- Skin volumes were 27% up
- Business registered 11% turnover increase
- FY20 harvest crop continues to improve and targeted quality grades are achievable.
Harare – Padenga’s alligator operations’ full year 2019 performance bounced back from the poor performance registered in 2018 which resulted from the compromised quality of skins.
Skin volumes in the year under review were up 27% compared to the comparable prior period with 17 176 skins being achieved in the year from 13 500 skins in 2018.
The increase in volumes resulted in the company recording an 11% increase in turnover to US$ 3 596 803 from US$ 3 251 345 in 2018.
However, a loss before tax of US$99 338 was registered for the year.
Padenga Chairperson, Mr. Thembinkosi Sibanda said in the year under review, the company achieved significant advances in understanding the cause and nature of the legacy double scale issue that arose in 2017 and although this continued to impact the quality of skins in 2019, the company is working its way out of the problem.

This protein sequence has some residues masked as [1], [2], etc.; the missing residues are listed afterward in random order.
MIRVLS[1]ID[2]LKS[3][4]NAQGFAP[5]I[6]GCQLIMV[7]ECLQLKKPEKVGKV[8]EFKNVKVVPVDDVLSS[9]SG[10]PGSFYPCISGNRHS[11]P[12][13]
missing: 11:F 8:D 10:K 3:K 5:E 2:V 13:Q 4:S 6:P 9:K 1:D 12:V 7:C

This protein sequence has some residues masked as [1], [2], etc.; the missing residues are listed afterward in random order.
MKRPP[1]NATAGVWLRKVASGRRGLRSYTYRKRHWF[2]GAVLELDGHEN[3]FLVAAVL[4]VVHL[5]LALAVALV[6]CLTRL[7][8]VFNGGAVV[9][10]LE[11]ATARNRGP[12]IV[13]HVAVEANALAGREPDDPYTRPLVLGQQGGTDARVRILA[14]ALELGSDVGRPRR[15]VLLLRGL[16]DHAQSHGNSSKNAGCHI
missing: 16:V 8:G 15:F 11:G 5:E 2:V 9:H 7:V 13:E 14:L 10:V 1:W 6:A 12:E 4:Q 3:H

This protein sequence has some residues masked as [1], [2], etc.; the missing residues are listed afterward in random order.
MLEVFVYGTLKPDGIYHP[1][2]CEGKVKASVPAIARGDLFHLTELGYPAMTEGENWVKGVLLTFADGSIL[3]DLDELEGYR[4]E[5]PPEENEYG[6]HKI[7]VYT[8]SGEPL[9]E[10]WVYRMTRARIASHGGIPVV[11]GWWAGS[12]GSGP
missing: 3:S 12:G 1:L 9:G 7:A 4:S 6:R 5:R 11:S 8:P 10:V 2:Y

“Knowledge gained in the research into double scale has led to changes in feed formulations and monthly monitoring of metabolic enzyme levels as pathology allows us to track physiological health enabling us to adjust mineral/vitamin levels to eliminate double scale going forward”, Mr Sibanda said.
In order reduce costs, Padenga harvested the carryover crop from FY2018 that was deemed not to meet the required premium quality standards for the alternative market albeit at depressed margins.
The quality of skin grades achieved on the FY19 harvest crop improved over that of prior year but was still not of sufficient quality for the current market.
At the end of the period under review, the operation had a total of 25 128 alligators in pens.
Hatchling procurement was completed in September with a total of 7 867 hatchlings received this being in line with expectations.
An additional total of 5 007 yearling animals were procured for grow-out into both medium and large sized skins to optimize TCR’s future revenue earnings.
Mr. Sibanda said the operation’s FY20 harvest crop continues to improve and targeted quality grades are achievable.
Demand for watchband sized and low-grade skins has declined and is expected to continue into 2020 due to the corona virus which broke out in December 2019.
Padenga has responded to the changes by targeting to only produce medium and large skins.
“We have reduced volumes and reduced stocking densities to achieve the quality grades demanded”, Mr. Sibanda said.
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